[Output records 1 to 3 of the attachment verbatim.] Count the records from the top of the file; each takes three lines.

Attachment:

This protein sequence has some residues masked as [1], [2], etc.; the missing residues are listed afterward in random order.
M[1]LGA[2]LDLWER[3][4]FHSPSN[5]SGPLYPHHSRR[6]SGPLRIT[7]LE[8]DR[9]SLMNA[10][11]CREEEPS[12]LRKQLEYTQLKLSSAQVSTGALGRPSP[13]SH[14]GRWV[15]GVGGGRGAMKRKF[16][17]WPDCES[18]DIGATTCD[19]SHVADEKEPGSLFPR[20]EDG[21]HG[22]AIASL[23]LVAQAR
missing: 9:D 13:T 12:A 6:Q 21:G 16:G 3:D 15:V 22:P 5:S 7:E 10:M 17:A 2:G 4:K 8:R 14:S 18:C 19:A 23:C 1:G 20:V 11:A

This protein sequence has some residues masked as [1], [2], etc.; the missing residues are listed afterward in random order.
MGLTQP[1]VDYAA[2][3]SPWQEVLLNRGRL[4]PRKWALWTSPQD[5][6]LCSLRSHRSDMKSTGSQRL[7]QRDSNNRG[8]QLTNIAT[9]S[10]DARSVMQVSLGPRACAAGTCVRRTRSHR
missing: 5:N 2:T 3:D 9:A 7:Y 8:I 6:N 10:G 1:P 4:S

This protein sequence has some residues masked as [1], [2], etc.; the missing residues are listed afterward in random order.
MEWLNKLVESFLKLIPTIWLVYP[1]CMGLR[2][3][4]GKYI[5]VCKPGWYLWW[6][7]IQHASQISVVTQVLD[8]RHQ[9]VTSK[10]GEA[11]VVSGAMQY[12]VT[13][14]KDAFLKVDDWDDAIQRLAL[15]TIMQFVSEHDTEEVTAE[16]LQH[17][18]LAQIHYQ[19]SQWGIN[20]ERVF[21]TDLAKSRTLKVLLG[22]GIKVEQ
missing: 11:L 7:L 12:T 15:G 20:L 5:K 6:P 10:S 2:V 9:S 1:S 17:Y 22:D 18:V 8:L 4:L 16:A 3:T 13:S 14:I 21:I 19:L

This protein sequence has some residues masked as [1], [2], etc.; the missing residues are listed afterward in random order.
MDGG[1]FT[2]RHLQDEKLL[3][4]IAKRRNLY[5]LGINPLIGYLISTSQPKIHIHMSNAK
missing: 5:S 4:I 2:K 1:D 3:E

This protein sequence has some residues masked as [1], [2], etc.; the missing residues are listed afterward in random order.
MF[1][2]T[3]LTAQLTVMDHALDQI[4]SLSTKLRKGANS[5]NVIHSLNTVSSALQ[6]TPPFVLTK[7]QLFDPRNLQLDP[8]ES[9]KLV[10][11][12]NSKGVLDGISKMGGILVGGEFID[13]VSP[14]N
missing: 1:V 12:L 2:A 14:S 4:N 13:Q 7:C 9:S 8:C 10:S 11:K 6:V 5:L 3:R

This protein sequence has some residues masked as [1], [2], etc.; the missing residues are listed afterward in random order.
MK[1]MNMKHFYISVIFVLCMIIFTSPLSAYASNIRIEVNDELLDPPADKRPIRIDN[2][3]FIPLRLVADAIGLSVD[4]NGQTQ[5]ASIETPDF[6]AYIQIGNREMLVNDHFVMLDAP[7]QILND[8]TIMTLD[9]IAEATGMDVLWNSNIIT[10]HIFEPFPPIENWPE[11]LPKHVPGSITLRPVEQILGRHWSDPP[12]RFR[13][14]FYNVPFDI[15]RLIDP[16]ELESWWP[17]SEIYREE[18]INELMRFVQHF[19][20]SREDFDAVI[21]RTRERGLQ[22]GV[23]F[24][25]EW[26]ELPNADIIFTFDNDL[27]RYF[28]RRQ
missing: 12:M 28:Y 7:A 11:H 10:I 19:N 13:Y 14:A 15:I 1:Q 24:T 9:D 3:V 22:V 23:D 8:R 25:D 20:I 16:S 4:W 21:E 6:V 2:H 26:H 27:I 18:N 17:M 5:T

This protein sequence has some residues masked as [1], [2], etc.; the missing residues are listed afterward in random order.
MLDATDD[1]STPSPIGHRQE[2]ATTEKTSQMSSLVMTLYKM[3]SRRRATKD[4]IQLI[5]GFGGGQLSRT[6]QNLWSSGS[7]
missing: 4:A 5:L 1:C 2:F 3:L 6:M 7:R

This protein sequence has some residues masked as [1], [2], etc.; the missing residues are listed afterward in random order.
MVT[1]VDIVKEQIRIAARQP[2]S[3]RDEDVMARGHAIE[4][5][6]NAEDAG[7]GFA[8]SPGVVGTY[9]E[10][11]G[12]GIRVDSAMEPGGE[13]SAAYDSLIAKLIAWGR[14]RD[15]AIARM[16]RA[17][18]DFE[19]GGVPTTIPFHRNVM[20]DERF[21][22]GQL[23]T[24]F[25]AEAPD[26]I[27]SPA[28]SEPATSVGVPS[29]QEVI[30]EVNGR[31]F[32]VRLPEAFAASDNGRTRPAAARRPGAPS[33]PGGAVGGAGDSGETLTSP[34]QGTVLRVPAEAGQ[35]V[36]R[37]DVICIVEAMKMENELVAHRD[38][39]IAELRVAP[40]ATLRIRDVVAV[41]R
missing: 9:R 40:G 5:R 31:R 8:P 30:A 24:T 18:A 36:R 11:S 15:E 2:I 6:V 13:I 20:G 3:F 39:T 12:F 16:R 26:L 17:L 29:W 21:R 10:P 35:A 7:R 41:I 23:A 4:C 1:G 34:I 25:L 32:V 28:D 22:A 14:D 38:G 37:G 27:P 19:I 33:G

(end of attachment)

This protein sequence has some residues masked as [1], [2], etc.; the missing residues are listed afterward in random order.
M[1]LGA[2]LDLWER[3][4]FHSPSN[5]SGPLYPHHSRR[6]SGPLRIT[7]LE[8]DR[9]SLMNA[10][11]CREEEPS[12]LRKQLEYTQLKLSSAQVSTGALGRPSP[13]SH[14]GRWV[15]GVGGGRGAMKRKF[16][17]WPDCES[18]DIGATTCD[19]SHVADEKEPGSLFPR[20]EDG[21]HG[22]AIASL[23]LVAQAR
missing: 9:D 13:T 12:A 6:Q 21:G 16:G 3:D 15:V 22:P 5:S 7:E 10:M 17:A 2:G 4:K 8:R 14:S 18:C 19:A 23:C 1:G 20:V 11:A

This protein sequence has some residues masked as [1], [2], etc.; the missing residues are listed afterward in random order.
MGLTQP[1]VDYAA[2][3]SPWQEVLLNRGRL[4]PRKWALWTSPQD[5][6]LCSLRSHRSDMKSTGSQRL[7]QRDSNNRG[8]QLTNIAT[9]S[10]DARSVMQVSLGPRACAAGTCVRRTRSHR
missing: 5:N 2:T 3:D 9:A 7:Y 8:I 6:N 10:G 1:P 4:S

This protein sequence has some residues masked as [1], [2], etc.; the missing residues are listed afterward in random order.
MEWLNKLVESFLKLIPTIWLVYP[1]CMGLR[2][3][4]GKYI[5]VCKPGWYLWW[6][7]IQHASQISVVTQVLD[8]RHQ[9]VTSK[10]GEA[11]VVSGAMQY[12]VT[13][14]KDAFLKVDDWDDAIQRLAL[15]TIMQFVSEHDTEEVTAE[16]LQH[17][18]LAQIHYQ[19]SQWGIN[20]ERVF[21]TDLAKSRTLKVLLG[22]GIKVEQ
missing: 11:L 7:L 12:T 15:G 20:L 5:K 6:P 10:S 2:V 9:S 1:S 17:Y 22:D 18:V 8:L 4:L 16:A 3:T 13:S 14:I 21:I 19:L